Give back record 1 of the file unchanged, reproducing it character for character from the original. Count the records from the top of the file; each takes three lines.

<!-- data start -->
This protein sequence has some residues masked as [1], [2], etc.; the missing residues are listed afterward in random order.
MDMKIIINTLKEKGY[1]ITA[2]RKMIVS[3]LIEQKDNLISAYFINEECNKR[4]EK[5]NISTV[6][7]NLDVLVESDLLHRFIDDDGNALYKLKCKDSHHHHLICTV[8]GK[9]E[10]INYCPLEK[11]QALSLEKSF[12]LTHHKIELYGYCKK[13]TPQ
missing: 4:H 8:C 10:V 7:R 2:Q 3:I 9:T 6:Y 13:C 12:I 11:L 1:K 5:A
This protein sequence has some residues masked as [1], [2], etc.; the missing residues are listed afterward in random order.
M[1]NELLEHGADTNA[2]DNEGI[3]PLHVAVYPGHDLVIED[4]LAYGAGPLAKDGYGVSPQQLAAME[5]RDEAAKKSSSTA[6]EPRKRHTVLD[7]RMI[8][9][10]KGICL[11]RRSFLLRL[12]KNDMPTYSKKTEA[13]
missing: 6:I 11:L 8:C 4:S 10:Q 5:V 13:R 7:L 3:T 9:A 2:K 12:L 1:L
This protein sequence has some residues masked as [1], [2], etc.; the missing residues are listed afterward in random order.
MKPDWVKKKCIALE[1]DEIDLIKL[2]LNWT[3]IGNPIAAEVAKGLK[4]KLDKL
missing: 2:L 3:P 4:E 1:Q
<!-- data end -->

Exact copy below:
This protein sequence has some residues masked as [1], [2], etc.; the missing residues are listed afterward in random order.
MDMKIIINTLKEKGY[1]ITA[2]RKMIVS[3]LIEQKDNLISAYFINEECNKR[4]EK[5]NISTV[6][7]NLDVLVESDLLHRFIDDDGNALYKLKCKDSHHHHLICTV[8]GK[9]E[10]INYCPLEK[11]QALSLEKSF[12]LTHHKIELYGYCKK[13]TPQ
missing: 4:H 8:C 10:V 7:R 2:Q 3:I 9:T 6:Y 13:C 12:I 11:L 1:K 5:A